How To Talk To People — 19 Vital Tips For Poor Communicators

Being able to talk to people isn’t as simple as it seems, especially if you’re shy, introverted, or just a little socially awkward. That being said, it’s a skill that comes in handy in pretty much every area of life, and figuring out how to do it will go a long way in helping you succeed in your professional life as well as in your personal life.

Below are some tips that should help any poor communicators out there. With enough practice, you can get better!

1. Get your active listening skills on point.

Active listening is a fundamental skill if you want to know how to talk to people. If you’re bad at listening, you won’t go far. It means fully focusing on the speaker and their message. To practice active listening, give the speaker your full attention. Avoid interrupting, and resist the urge to formulate your response while they’re talking. Instead, concentrate on what they’re saying and the emotions they’re conveying. After they finish speaking, respond thoughtfully, summarizing or asking questions to show that you’ve been engaged.

2. Maintain eye contact, however awkward you feel.

Eye contact is a powerful nonverbal cue that communicates your attentiveness and interest. When you maintain eye contact during a conversation, you signal to the speaker that you’re engaged and genuinely listening. However, it’s essential to strike a balance – too much eye contact can be perceived as aggressive or intrusive, while too little can make you seem disinterested. Practice maintaining natural and friendly eye contact to foster better connections in your interactions.

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4. Use open body language.

Open body language is crucial for creating a positive and inviting atmosphere during conversations. Avoid crossing your arms, which can make you appear defensive or disinterested. Instead, keep your arms relaxed at your sides or use open gestures that convey receptiveness. Facing the speaker with an open posture communicates your willingness to engage in the conversation.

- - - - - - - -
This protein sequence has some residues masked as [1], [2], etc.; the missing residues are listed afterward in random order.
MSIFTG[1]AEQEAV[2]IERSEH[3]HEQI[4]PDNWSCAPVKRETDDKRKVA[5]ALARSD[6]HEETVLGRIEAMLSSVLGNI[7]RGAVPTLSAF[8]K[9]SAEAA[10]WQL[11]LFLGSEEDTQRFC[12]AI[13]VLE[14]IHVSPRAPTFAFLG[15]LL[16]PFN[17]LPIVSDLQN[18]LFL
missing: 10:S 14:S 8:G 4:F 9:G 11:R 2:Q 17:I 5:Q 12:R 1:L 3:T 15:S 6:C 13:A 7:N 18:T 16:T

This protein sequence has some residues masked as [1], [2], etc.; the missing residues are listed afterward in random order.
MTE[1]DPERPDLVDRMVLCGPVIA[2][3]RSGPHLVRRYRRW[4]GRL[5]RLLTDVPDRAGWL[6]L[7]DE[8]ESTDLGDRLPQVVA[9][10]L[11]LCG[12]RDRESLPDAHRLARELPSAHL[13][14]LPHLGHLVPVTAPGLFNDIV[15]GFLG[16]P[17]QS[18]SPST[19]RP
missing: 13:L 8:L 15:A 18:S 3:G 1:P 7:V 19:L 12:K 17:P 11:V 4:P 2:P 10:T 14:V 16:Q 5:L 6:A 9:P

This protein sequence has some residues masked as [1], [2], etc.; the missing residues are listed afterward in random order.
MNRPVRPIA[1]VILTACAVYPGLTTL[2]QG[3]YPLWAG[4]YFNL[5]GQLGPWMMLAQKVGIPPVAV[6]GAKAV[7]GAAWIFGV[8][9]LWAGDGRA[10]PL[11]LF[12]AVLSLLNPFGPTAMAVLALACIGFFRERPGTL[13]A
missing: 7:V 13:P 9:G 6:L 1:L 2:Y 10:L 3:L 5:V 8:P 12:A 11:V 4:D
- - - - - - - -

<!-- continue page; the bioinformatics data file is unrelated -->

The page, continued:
5. Speak slowly and clearly.

Clarity in communication is vital. Speaking slowly and clearly ensures that your message is easily understood. When you rush through your words or mumble, it can lead to misinterpretation and frustration for the listener. Practice articulating each word and using pauses for emphasis. This not only enhances comprehension but also conveys confidence and thoughtfulness in your communication.

6. Practice empathy.

Empathy is the ability to understand and share the feelings of others. It plays a pivotal role in effective communication because it allows you to connect on a deeper level with people. To practice empathy, actively put yourself in the speaker’s shoes. Try to understand their perspective, emotions, and experiences. When you respond, acknowledge their feelings and validate their concerns. This empathetic approach fosters trust, rapport, and more meaningful interactions.

7. Minimize distractions.

It’s no surprise that distractions are everywhere, from smartphones to noisy environments. To be a better communicator, make a conscious effort to minimize distractions during conversations. Put away your phone, find a quiet space if possible, and fully engage in the interaction. This not only shows respect for the speaker but also allows you to absorb and process information more effectively.

8. Ask open-ended questions.

One effective way to encourage meaningful dialogue is by asking open-ended questions. These are questions that can’t be answered with a simple “yes” or “no.” Instead, they invite the speaker to share their thoughts, feelings, and experiences more expansively. Open-ended questions often begin with words like “how,” “what,” or “why.” By using them, you prompt deeper and more insightful responses, fostering richer conversations.

9. Give constructive feedback.

Providing feedback is a crucial aspect of communication, but it’s essential to do it constructively. When offering feedback, focus on specific behaviors or actions rather than making personal judgments. Be specific about what you appreciate or what could be improved, and use a positive and non-confrontational tone. Constructive feedback is more likely to be well-received and lead to positive changes.

10. Mirror and match when you talk to people.

Mirroring and matching are techniques that involve subtly imitating the body language, tone, and pace of the person you’re communicating with. This mirroring helps create rapport and a sense of connection. However, it’s essential to use these techniques subtly and authentically. Overdoing it can come across as insincere or manipulative.